Connecticut is another state in New England full of incredible natural beauty, not only in its forests but also in many rivers and lakes. Whether you go to Connecticut for paddling, kayaking, or other outdoor sports, you’re sure to find someplace to fit your sense of adventure.
Read on to learn more about Connecticut kayaking and where you can go for your journey through the great outdoors.
Bigelow Hollow State Park
Bigelow Hollow State Park has it all: hiking, biking, swimming, but especially paddling and kayaking. The 2-mile wide lake sports all kinds of inlets and islands where you might consider stopping and setting up a picnic.
If you row fast and don’t experience choppy water (which you might get with high winds), you can go around the whole pond in 1.5 hours.
Note that there is another, smaller pond at the entrance to the park, which you can also take your kayak or paddleboard out on. You do have to pay a $7 fee to enter the whole park, but it’s a great place for a quick day trip and fun in the sun.
For kayakers looking for a bit of a challenge, the Farmington River has sections of Class II and Class III rapids, though you’ll only find the Class III rapids close to Satan’s Kingdom. You can watch the start of these rapids from the Route 44 bridge, where the rapids alternate between Classes I and III until the Collinsville Dam.
The bottom of the dam has a wide variety of fish to catch. In fact, it’s one of the best fishing destinations in New England since water flow has to be maintained year-round, and water comes out the bottom of the dam.
The Collinsville Canoe & Kayak outfitter store can equip you for making some nice catches.
Mount Tom State Park
Mount Tom State Park, located in Litchfield, has an easy lake for paddling and kayaking, with very few caves, nooks, or rocky surprises. Only non-motor boating is allowed on the lake, so it makes for a quiet, leisurely paddle or swim.
The only downside is that private properties surround the lake, so you need to maintain a 100-foot space around those properties’ shores.
However, a kayak rental place is close to a rental area, along with a put-in for your kayak or paddleboard and public beach area.
Bluff Point State Park
Bluff Point is the last significant piece of undeveloped land on the Connecticut coast, where it juts out into Long Island Sound. Its beach is nearly a mile long and ends in Bushy Point, a tiny, rocky island.
The Bluff Point boat launch allows you to go out sea kayaking, paddling, or even fishing for shellfish, which you will need a permit to catch. While out on the water, you might run into some high points and even spot some jellyfish.
Bear in mind that you’re canoeing or paddling on open water, so be mindful of the tide and stay close to shore if you can.
The Housatonic River starts with some moderate whitewater but turns into flatwater the rest of the way. Once the water quiets a little, you might hear the cars at Lime Rock Racetrack. The water level rises from time to time when a nearby dam opens, so be careful about running your canoe or kayak into shallows.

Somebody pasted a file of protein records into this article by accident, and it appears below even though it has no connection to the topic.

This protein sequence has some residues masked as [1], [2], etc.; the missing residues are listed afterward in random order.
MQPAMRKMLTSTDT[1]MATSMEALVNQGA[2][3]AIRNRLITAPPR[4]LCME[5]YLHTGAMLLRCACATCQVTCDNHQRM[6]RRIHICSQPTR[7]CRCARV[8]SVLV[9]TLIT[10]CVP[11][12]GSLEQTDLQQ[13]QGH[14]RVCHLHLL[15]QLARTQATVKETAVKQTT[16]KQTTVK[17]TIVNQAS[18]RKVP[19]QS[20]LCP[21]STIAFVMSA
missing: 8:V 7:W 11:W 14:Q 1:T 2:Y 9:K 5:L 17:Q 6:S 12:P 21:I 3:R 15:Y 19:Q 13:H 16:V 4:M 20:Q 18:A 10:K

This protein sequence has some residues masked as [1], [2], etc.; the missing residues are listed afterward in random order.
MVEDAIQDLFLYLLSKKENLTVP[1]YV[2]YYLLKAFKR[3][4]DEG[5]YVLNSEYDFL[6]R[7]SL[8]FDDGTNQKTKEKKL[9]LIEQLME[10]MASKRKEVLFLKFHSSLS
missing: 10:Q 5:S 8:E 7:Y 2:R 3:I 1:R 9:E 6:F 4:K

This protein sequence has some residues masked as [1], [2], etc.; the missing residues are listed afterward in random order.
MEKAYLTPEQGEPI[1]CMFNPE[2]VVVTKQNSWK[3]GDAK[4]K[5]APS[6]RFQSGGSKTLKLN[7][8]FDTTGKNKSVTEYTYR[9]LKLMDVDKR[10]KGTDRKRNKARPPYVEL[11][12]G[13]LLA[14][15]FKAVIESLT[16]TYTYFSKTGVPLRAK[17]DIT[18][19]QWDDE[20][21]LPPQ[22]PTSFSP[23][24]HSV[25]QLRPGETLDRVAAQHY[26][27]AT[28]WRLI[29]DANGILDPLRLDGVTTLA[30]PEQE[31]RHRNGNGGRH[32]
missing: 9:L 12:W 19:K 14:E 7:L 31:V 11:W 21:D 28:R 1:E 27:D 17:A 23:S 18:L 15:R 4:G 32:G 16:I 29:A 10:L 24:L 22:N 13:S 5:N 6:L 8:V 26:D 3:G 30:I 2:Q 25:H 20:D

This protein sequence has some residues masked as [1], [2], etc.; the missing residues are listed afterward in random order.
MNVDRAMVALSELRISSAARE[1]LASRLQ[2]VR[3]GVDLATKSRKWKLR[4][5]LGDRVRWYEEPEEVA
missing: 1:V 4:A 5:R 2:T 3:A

The scenery is lovely the whole way, with some steep hills and herons and osprey standing in the shallows. The water is a little murky, but it should not mar the experience. It certainly doesn’t for all the fishermen you’ll see catching trout, bass, and perch along the river’s edge.
You might see fishermen trying to catch flying fish in one of the most popular flying fishing spots in New England under Cornwall Bridge.
Squantz Pond State Park
Open year-round in New Fairfield, Squantz Pond State Park sports a huge pond suitable for all kinds of water sports and plenty of forests to explore. A note of interest is that once the park reaches full capacity at 250 vehicles, it will close the rest of the day.
Jetskis and powerboats are allowed on the lake, so exercise caution and stay close to shore when possible. One side of the pond is peppered with private homes, while the other is forest, so you’ll have a nice view either way.
If you want a quick little jaunt on the water, it’s nice for a day trip out into nature.
Connecticut River Paddlers Trail
Although most of the Connecticut River is ripe for boating or canoeing, the Paddlers Trail is best equipped to provide a comfortable experience. The river itself passes through four states, has hundreds of access points, and at least 50 primitive river campsites. The Paddlers Trail, though, spreads from New Hampshire’s Great North Woods south to Long Island South.
It’s a long journey, so there are plenty of outfitters along the river that provide maps and other resources for navigating the river. No recreational motorized vehicles are allowed on the Trail, so it should make for a nice contemplative ride down the river.
Mansfield Hollow State Park
Sometimes a simple pond and some quiet woods are all you need to unwind. A 500-acre lake in the park’s center serves as a nice spot for a quiet paddle or canoe.
While there is no swimming allowed (the water is partially used for public consumption), the scenic woods on either side of your watercraft should be enough to put you at ease.
Eagle Landing State Park
If you want to do a little kayaking and look out for some bald eagles at the same time, you might have found your next park. Several successful conservation efforts have enabled the bald eagle population to surge in the area, resulting in some nice bird tours in the wintertime.
Consider visiting the nearby Chapman Pond Preserve, where the eagles regularly visit. You might even see a golden eagle along the lower Connecticut River.
Photo Credit: Andrew Mace via Flickr CC2.0